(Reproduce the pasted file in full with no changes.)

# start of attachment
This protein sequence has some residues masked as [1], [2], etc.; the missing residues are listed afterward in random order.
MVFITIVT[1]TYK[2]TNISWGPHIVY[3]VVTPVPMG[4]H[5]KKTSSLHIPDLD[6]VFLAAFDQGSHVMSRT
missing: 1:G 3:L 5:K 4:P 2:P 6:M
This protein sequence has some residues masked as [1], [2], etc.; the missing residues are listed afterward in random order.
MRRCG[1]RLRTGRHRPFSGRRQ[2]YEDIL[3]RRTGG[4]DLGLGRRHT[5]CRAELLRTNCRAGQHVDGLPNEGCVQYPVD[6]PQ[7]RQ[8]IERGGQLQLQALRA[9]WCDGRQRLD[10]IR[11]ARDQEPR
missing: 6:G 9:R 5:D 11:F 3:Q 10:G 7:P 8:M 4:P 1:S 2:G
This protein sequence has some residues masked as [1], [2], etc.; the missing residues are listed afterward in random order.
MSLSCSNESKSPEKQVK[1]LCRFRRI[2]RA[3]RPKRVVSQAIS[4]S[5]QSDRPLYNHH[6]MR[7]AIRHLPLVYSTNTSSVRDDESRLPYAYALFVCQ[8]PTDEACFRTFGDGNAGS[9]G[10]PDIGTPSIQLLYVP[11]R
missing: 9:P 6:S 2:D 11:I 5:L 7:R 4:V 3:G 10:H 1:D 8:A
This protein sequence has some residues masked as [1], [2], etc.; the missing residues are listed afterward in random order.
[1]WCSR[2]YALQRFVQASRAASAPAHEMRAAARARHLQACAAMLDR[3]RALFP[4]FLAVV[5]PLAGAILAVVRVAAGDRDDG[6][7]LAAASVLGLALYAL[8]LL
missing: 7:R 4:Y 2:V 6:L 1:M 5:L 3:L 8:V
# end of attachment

This protein sequence has some residues masked as [1], [2], etc.; the missing residues are listed afterward in random order.
MVFITIVT[1]TYK[2]TNISWGPHIVY[3]VVTPVPMG[4]H[5]KKTSSLHIPDLD[6]VFLAAFDQGSHVMSRT
missing: 1:G 3:L 5:K 4:P 2:P 6:M
This protein sequence has some residues masked as [1], [2], etc.; the missing residues are listed afterward in random order.
MRRCG[1]RLRTGRHRPFSGRRQ[2]YEDIL[3]RRTGG[4]DLGLGRRHT[5]CRAELLRTNCRAGQHVDGLPNEGCVQYPVD[6]PQ[7]RQ[8]IERGGQLQLQALRA[9]WCDGRQRLD[10]IR[11]ARDQEPR
missing: 6:G 9:R 5:D 11:F 3:Q 10:G 7:P 8:M 4:P 1:S 2:G
This protein sequence has some residues masked as [1], [2], etc.; the missing residues are listed afterward in random order.
MSLSCSNESKSPEKQVK[1]LCRFRRI[2]RA[3]RPKRVVSQAIS[4]S[5]QSDRPLYNHH[6]MR[7]AIRHLPLVYSTNTSSVRDDESRLPYAYALFVCQ[8]PTDEACFRTFGDGNAGS[9]G[10]PDIGTPSIQLLYVP[11]R
missing: 9:P 6:S 2:D 11:I 5:L 7:R 4:V 3:G 10:H 1:D 8:A
This protein sequence has some residues masked as [1], [2], etc.; the missing residues are listed afterward in random order.
[1]WCSR[2]YALQRFVQASRAASAPAHEMRAAARARHLQACAAMLDR[3]RALFP[4]FLAVV[5]PLAGAILAVVRVAAGDRDDG[6][7]LAAASVLGLALYAL[8]LL
missing: 7:R 4:Y 2:V 6:L 1:M 5:L 3:L 8:V